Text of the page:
“The most important thing we can do is to keep the present tense when speaking of him,” Harris said. “Hashem has decided that the physical form that allowed him to do his duties here had done its work, but thank God his Nechama is still very with us. Thank you to Hashem for giving you to us in our lives.”
Merlin related her experiences of enjoying many Shabbat dinners at the Kaufmanns’ house and noted that “He really embodied the concept of welcoming the stranger. Those dinners at their home were such warm experiences. They gave me my first glimpse of full-out chassidic Judaism. One thing I can see is that Hassidism brings great enthusiasm for learning and inexplicable joy during holidays and celebrations.”
Discussions of Torah and Talmud with Kaufmann at his home “gave more depth of understanding than what was discussed in class,” Merlin added. “We experienced the communal and spiritual side of all those scholarly lectures I got in my classes. We were getting the history in school and the heart and soul of Judaism at David and Nechama’s house. I feel his greatest accomplishment was to share his life with others.”
The evening’s final speaker was L. J. Goldstein, a Tulane Law School graduate and founder of the Mardi Gras parade group, Krewe du Jieux. Goldstein recalled that Kaufmann was open-minded about the krewe’s “shtick and concepts,” which good-naturedly parody Jewish stereotypes.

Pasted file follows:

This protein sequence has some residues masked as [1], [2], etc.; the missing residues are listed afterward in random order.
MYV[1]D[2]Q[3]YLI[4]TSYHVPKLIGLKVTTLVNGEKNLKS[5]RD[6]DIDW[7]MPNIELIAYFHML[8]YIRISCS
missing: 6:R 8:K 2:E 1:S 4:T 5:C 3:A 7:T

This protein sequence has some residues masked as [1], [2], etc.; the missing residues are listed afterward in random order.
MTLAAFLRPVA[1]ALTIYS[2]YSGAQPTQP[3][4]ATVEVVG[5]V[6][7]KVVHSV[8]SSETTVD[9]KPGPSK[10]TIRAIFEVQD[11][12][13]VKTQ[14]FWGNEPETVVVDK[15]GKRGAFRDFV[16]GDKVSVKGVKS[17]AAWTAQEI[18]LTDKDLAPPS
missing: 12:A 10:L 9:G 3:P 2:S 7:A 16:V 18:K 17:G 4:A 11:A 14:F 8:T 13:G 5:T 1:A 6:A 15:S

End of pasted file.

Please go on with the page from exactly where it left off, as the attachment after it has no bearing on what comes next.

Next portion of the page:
“New Orleans is a very blue dot in an otherwise very red state,” Goldstein said. “I think of David as a blue dot in an otherwise very red Chabad. He wasn’t born into this. He made a conscious choice to put on the black hat and all that stuff and bring it into his life. That’s a bold thing to do. You have to see a pathway through life to do that because that’s a lot of stuff and he made me comfortable in my own skin as a Jewish person. He had this glint in his eye of what it means to really love what you’re doing.”
Following the testimonials, there was a 10-minute visual presentation of photos of Kaufmann from various times in his life. Over the last few minutes of the visuals, one of Kaufmann’s sons, Saadya, delivered a narration about why his newborn son will be named after their grandfather.
“It says in the Talmud that when a son is born during a year of mourning for a parent it brings great blessing to the family and it’s known that the Jewish name is a reflection of a person’s essence,” the narration begins. It concludes by expressing the wish that the newborn son grows up to be “God-fearing and a Torah scholar” like his late grandfather.
Concluding the evening’s presentations, Mendel Rivkin, said, “Every gathering of the Jewish people, especially a gathering in a Chabad House and especially for a shaliach, should have some practical application and, as we gather to remember, in Judaism remembering is not enough. We also have to fill the void that was left by the person who accomplished and did so much. That void has to be filled by each and every one of us. And the way we do that is by resolving to do good things in the area of Torah and Torah study, tefilla, prayer and charity. I encourage all of you to strengthen all of these areas of your life.”
To view the full video of the evening’s presentations, visit the Chabad Lubavitch of Louisiana’s Facebook page.